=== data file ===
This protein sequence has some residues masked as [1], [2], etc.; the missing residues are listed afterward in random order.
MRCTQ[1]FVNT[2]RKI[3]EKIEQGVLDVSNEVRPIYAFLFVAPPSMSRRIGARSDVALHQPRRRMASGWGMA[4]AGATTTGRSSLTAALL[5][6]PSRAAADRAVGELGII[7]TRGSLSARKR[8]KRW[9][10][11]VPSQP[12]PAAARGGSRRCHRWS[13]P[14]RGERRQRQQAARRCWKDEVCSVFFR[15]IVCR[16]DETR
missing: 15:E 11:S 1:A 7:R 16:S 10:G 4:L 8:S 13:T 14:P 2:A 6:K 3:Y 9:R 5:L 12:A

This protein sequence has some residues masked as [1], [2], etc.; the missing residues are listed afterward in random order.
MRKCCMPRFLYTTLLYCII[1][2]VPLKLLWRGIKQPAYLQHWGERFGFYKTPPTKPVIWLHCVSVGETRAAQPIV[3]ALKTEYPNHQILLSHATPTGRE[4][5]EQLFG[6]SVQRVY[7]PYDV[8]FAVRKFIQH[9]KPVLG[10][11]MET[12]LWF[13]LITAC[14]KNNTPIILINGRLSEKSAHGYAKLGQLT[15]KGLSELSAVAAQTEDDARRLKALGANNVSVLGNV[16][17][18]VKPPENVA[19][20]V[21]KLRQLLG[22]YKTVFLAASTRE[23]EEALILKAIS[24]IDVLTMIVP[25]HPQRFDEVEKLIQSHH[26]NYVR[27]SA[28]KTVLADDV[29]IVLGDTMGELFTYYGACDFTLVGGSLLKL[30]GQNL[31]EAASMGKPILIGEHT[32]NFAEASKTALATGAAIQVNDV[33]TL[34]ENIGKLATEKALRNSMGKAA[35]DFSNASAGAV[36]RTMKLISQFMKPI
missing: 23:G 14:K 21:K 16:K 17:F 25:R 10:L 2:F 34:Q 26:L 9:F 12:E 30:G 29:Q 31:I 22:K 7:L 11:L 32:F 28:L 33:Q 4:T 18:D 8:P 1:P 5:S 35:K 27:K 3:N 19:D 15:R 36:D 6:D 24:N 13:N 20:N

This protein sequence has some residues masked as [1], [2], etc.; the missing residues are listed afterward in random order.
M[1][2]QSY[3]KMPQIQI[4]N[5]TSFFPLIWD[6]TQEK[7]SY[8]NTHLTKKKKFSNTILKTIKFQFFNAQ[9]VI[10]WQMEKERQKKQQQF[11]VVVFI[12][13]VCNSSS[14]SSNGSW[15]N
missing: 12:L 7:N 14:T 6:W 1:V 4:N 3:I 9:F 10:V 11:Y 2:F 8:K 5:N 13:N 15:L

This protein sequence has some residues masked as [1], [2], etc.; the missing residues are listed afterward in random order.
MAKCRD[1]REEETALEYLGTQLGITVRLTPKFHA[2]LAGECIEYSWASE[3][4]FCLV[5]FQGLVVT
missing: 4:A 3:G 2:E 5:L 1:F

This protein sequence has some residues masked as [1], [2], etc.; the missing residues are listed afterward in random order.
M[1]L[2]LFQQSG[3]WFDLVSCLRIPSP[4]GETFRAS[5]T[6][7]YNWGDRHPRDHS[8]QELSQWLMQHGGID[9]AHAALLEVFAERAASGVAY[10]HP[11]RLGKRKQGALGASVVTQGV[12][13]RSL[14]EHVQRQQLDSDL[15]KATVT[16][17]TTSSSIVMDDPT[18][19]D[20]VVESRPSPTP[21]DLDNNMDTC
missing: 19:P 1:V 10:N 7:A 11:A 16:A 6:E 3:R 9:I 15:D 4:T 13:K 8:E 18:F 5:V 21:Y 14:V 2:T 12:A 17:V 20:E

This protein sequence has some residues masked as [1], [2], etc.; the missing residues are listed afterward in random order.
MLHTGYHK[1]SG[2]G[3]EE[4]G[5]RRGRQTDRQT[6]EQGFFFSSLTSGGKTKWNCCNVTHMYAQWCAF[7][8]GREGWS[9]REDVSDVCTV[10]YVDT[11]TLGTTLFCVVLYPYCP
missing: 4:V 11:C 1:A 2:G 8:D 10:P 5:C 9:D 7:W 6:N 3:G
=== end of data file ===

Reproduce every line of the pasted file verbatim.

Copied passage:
This protein sequence has some residues masked as [1], [2], etc.; the missing residues are listed afterward in random order.
MRCTQ[1]FVNT[2]RKI[3]EKIEQGVLDVSNEVRPIYAFLFVAPPSMSRRIGARSDVALHQPRRRMASGWGMA[4]AGATTTGRSSLTAALL[5][6]PSRAAADRAVGELGII[7]TRGSLSARKR[8]KRW[9][10][11]VPSQP[12]PAAARGGSRRCHRWS[13]P[14]RGERRQRQQAARRCWKDEVCSVFFR[15]IVCR[16]DETR
missing: 15:E 11:S 1:A 7:R 16:S 10:G 4:L 8:S 13:T 14:P 2:A 6:K 3:Y 9:R 5:L 12:A

This protein sequence has some residues masked as [1], [2], etc.; the missing residues are listed afterward in random order.
MRKCCMPRFLYTTLLYCII[1][2]VPLKLLWRGIKQPAYLQHWGERFGFYKTPPTKPVIWLHCVSVGETRAAQPIV[3]ALKTEYPNHQILLSHATPTGRE[4][5]EQLFG[6]SVQRVY[7]PYDV[8]FAVRKFIQH[9]KPVLG[10][11]MET[12]LWF[13]LITAC[14]KNNTPIILINGRLSEKSAHGYAKLGQLT[15]KGLSELSAVAAQTEDDARRLKALGANNVSVLGNV[16][17][18]VKPPENVA[19][20]V[21]KLRQLLG[22]YKTVFLAASTRE[23]EEALILKAIS[24]IDVLTMIVP[25]HPQRFDEVEKLIQSHH[26]NYVR[27]SA[28]KTVLADDV[29]IVLGDTMGELFTYYGACDFTLVGGSLLKL[30]GQNL[31]EAASMGKPILIGEHT[32]NFAEASKTALATGAAIQVNDV[33]TL[34]ENIGKLATEKALRNSMGKAA[35]DFSNASAGAV[36]RTMKLISQFMKPI
missing: 23:G 14:K 21:K 16:K 17:F 25:R 10:L 2:F 34:Q 26:L 9:F 12:E 30:G 29:Q 31:I 22:K 7:L 11:L 32:F 28:L 33:Q 4:T 18:D 8:P 1:P 5:S 35:K 27:K 3:N 19:D 15:R 36:D 6:D 24:N 13:N 20:N

This protein sequence has some residues masked as [1], [2], etc.; the missing residues are listed afterward in random order.
M[1][2]QSY[3]KMPQIQI[4]N[5]TSFFPLIWD[6]TQEK[7]SY[8]NTHLTKKKKFSNTILKTIKFQFFNAQ[9]VI[10]WQMEKERQKKQQQF[11]VVVFI[12][13]VCNSSS[14]SSNGSW[15]N
missing: 12:L 7:N 14:T 6:W 1:V 4:N 3:I 9:F 10:V 11:Y 2:F 8:K 5:N 13:N 15:L

This protein sequence has some residues masked as [1], [2], etc.; the missing residues are listed afterward in random order.
MAKCRD[1]REEETALEYLGTQLGITVRLTPKFHA[2]LAGECIEYSWASE[3][4]FCLV[5]FQGLVVT
missing: 4:A 3:G 2:E 5:L 1:F

This protein sequence has some residues masked as [1], [2], etc.; the missing residues are listed afterward in random order.
M[1]L[2]LFQQSG[3]WFDLVSCLRIPSP[4]GETFRAS[5]T[6][7]YNWGDRHPRDHS[8]QELSQWLMQHGGID[9]AHAALLEVFAERAASGVAY[10]HP[11]RLGKRKQGALGASVVTQGV[12][13]RSL[14]EHVQRQQLDSDL[15]KATVT[16][17]TTSSSIVMDDPT[18][19]D[20]VVESRPSPTP[21]DLDNNMDTC
missing: 19:P 1:V 10:N 7:A 11:A 16:A 6:E 3:R 9:I 15:D 4:T 13:K 8:E 18:F 5:V 21:Y 14:V 2:T 12:A 17:V 20:E

This protein sequence has some residues masked as [1], [2], etc.; the missing residues are listed afterward in random order.
MLHTGYHK[1]SG[2]G[3]EE[4]G[5]RRGRQTDRQT[6]EQGFFFSSLTSGGKTKWNCCNVTHMYAQWCAF[7][8]GREGWS[9]REDVSDVCTV[10]YVDT[11]TLGTTLFCVVLYPYCP
missing: 4:V 11:C 1:A 2:G 8:D 10:P 5:C 9:D 7:W 6:N 3:G